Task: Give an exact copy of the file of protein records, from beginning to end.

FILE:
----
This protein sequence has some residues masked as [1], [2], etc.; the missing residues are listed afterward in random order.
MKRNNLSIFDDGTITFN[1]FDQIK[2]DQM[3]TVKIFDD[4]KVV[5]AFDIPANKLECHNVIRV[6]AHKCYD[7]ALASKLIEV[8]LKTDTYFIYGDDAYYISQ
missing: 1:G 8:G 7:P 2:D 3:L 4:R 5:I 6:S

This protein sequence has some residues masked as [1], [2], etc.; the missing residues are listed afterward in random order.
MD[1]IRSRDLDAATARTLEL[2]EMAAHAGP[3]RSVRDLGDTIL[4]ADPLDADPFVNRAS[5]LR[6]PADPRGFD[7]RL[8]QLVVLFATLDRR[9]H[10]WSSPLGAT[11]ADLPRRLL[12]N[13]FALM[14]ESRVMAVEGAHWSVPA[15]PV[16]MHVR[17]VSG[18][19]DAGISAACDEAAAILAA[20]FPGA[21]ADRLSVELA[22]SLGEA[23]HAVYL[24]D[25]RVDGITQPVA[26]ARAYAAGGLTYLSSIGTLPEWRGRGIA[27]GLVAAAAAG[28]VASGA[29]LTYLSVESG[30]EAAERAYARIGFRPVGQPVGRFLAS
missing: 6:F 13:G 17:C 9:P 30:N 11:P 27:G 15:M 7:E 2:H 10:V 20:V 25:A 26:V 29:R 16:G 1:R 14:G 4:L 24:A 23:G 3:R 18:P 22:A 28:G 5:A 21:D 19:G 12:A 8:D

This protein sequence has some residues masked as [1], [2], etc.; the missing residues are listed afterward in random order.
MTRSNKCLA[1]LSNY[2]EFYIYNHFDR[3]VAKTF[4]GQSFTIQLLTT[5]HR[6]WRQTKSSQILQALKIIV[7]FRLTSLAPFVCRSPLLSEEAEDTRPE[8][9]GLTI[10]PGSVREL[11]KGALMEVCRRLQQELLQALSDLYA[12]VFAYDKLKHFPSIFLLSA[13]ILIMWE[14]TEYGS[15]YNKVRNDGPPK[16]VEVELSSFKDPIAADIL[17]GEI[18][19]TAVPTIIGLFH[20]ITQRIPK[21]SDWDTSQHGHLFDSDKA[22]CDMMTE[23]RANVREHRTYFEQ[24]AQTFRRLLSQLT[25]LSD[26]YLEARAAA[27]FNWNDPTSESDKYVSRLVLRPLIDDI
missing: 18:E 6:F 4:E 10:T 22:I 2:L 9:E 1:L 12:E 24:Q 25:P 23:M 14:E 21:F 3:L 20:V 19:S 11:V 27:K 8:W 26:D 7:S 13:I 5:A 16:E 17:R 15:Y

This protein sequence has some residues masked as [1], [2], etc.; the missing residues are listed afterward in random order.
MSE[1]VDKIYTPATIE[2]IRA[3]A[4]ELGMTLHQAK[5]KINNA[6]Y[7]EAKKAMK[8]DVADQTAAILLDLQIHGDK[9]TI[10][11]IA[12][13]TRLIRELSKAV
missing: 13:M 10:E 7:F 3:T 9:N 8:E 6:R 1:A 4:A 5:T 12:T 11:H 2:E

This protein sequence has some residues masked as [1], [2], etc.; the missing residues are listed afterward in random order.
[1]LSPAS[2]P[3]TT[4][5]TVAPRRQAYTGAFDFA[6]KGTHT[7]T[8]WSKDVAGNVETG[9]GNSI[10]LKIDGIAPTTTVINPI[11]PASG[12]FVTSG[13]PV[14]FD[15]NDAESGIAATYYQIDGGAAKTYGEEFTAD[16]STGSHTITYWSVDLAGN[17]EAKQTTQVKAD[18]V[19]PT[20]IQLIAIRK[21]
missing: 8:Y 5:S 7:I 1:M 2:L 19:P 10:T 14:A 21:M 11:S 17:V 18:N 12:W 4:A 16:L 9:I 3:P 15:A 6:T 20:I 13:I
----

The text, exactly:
This protein sequence has some residues masked as [1], [2], etc.; the missing residues are listed afterward in random order.
MKRNNLSIFDDGTITFN[1]FDQIK[2]DQM[3]TVKIFDD[4]KVV[5]AFDIPANKLECHNVIRV[6]AHKCYD[7]ALASKLIEV[8]LKTDTYFIYGDDAYYISQ
missing: 1:G 8:G 7:P 2:D 3:L 4:R 5:I 6:S

This protein sequence has some residues masked as [1], [2], etc.; the missing residues are listed afterward in random order.
MD[1]IRSRDLDAATARTLEL[2]EMAAHAGP[3]RSVRDLGDTIL[4]ADPLDADPFVNRAS[5]LR[6]PADPRGFD[7]RL[8]QLVVLFATLDRR[9]H[10]WSSPLGAT[11]ADLPRRLL[12]N[13]FALM[14]ESRVMAVEGAHWSVPA[15]PV[16]MHVR[17]VSG[18][19]DAGISAACDEAAAILAA[20]FPGA[21]ADRLSVELA[22]SLGEA[23]HAVYL[24]D[25]RVDGITQPVA[26]ARAYAAGGLTYLSSIGTLPEWRGRGIA[27]GLVAAAAAG[28]VASGA[29]LTYLSVESG[30]EAAERAYARIGFRPVGQPVGRFLAS
missing: 6:F 13:G 17:C 9:P 30:N 11:P 27:G 15:M 7:E 2:H 10:V 20:V 25:A 26:V 29:R 16:G 1:R 14:G 4:L 24:A 23:G 3:R 18:P 22:A 28:G 5:A 21:D 19:G 12:A 8:D

This protein sequence has some residues masked as [1], [2], etc.; the missing residues are listed afterward in random order.
MTRSNKCLA[1]LSNY[2]EFYIYNHFDR[3]VAKTF[4]GQSFTIQLLTT[5]HR[6]WRQTKSSQILQALKIIV[7]FRLTSLAPFVCRSPLLSEEAEDTRPE[8][9]GLTI[10]PGSVREL[11]KGALMEVCRRLQQELLQALSDLYA[12]VFAYDKLKHFPSIFLLSA[13]ILIMWE[14]TEYGS[15]YNKVRNDGPPK[16]VEVELSSFKDPIAADIL[17]GEI[18][19]TAVPTIIGLFH[20]ITQRIPK[21]SDWDTSQHGHLFDSDKA[22]CDMMTE[23]RANVREHRTYFEQ[24]AQTFRRLLSQLT[25]LSD[26]YLEARAAA[27]FNWNDPTSESDKYVSRLVLRPLIDDI
missing: 18:E 6:F 4:E 10:T 22:I 2:L 9:E 1:L 12:E 24:Q 25:P 23:M 14:E 21:F 3:L 20:V 19:S 11:V 27:K 8:W 26:D 7:S 13:I 5:A 16:E 17:R 15:Y

This protein sequence has some residues masked as [1], [2], etc.; the missing residues are listed afterward in random order.
MSE[1]VDKIYTPATIE[2]IRA[3]A[4]ELGMTLHQAK[5]KINNA[6]Y[7]EAKKAMK[8]DVADQTAAILLDLQIHGDK[9]TI[10][11]IA[12][13]TRLIRELSKAV
missing: 13:M 10:E 7:F 3:T 9:N 8:E 6:R 1:A 4:A 5:T 12:T 11:H 2:E

This protein sequence has some residues masked as [1], [2], etc.; the missing residues are listed afterward in random order.
[1]LSPAS[2]P[3]TT[4][5]TVAPRRQAYTGAFDFA[6]KGTHT[7]T[8]WSKDVAGNVETG[9]GNSI[10]LKIDGIAPTTTVINPI[11]PASG[12]FVTSG[13]PV[14]FD[15]NDAESGIAATYYQIDGGAAKTYGEEFTAD[16]STGSHTITYWSVDLAGN[17]EAKQTTQVKAD[18]V[19]PT[20]IQLIAIRK[21]
missing: 8:Y 5:S 7:I 1:M 2:L 19:P 10:T 14:A 21:M 11:S 17:V 18:N 12:W 4:A 16:L 9:I 3:P 15:A 6:T 20:I 13:I